The wedding of Lucinda Landingham and Woodrow Dexter was keenly anticipated. Some little thing goes wrong in practically every such ceremony. So, Woody being Woody, almost no one expected this one to come off smoothly.
It is painful to see a man wilt right before our eyes. Woody had arrived at the church in high spirits. He was resplendent in his tuxedo (which was on the snug side, I thought). He joked with his groomsmen in the manner of young men on such occasions.
The decay started when one groomsman announced, “Thirty minutes until doomsday, Woody, old boy!” Then every five minutes he would recite the time remaining. When we got to fifteen minutes the strain was beginning to tell. Sweat beaded upon our boy’s forehead, even though the room was a little chilly.
By the time we reached five minutes, Woody’s eyes held a look that could only be described as haunted. Grooms are expected to be nervous, but this one was beginning to lose his grip entirely.
Eventually the moment came. The six bridesmaids began the trip down the aisle. They proceeded in a stately manner, thus prolonging Woody’s century of torture.
Finally, Cindy and her father appeared. She was lovely, but I fear this was lost on the groom in his advanced state of mental disarray. He swayed a little, his eyes glassy in his ashen face.
When the time came for the rings, the minister turned to Woody and asked, “What do you give in token of your love?”
“A ring,” was the leaden reply, spoken just above a whisper. The best man extended the ring, but somehow Woody missed it, and it fell to the carpet.
Here we must pause. If, in your wedding, you should drop the ring, bend from the waist and pick it up as gracefully as you can. DO NOT, under any circumstances, squat to pick up the ring, particularly if your trousers are tight.
Woodrow had never been even an usher in a wedding, but he was in such a vegetative condition that it would have made little difference. Squat he did. When the ring fell, an absolute hush had descended over the room, so that when the overtaxed seam of his tuxedo gave way with that distinctive, ripping sound, only the deafest grandmother could have failed to see the horns of dilemma upon which our hero was impaled.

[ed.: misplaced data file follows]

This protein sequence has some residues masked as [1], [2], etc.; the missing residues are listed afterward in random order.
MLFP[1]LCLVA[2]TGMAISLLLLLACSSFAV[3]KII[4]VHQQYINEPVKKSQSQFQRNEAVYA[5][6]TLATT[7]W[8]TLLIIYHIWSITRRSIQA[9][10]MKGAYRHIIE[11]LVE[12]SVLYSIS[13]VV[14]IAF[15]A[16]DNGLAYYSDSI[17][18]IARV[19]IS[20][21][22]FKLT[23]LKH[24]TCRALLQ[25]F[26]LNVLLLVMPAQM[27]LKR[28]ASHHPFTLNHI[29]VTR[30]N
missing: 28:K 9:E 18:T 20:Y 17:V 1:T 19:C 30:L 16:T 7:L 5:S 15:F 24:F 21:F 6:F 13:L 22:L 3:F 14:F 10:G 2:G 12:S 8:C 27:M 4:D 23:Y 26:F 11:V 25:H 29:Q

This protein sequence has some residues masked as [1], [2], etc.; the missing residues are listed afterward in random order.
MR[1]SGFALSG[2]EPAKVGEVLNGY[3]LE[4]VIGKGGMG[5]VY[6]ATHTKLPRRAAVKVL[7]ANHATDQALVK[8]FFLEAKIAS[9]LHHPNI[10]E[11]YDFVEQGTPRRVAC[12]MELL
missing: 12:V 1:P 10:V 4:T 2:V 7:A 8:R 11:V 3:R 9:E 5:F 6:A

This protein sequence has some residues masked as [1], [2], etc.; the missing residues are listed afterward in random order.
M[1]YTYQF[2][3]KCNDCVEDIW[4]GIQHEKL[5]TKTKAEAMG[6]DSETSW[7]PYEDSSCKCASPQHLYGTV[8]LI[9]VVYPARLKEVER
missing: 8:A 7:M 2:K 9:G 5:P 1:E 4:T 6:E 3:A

It is never pleasant to split one’s trousers. If one is at home, it is merely inconvenient. In a public place, where one is not able easily to amend the damage, it can be highly embarrassing. And if one bisects one’s breeches so that the result is exposed to the public inspection of one’s assembled friends and relatives (not to mention one’s new mother-in-law), the effect upon one’s nerves can be memorable.
Woodrow Dexter had perhaps one nerve left at this point, and that ripping sound tore it asunder. However, when one is to be married in the next moment, there is nothing to do but turn and face the minister, leaving one’s hindquarters to “face the music.”
He retrieved the ring and turned back toward the front. Then his eyes rolled upward in their sockets until only the whites were visible and, yielding consciousness for the moment, Woodrow Dexter passed out - cold as a mackerel. I must confess that from that point the ceremony was somewhat anti-climactic.
It should be noted that the wedding of the Dexters is fondly remembered by those in attendance who treasure such mishaps. They went away feeling abundantly rewarded for their efforts in coming, and that Woody had exceeded even their fondest expectations.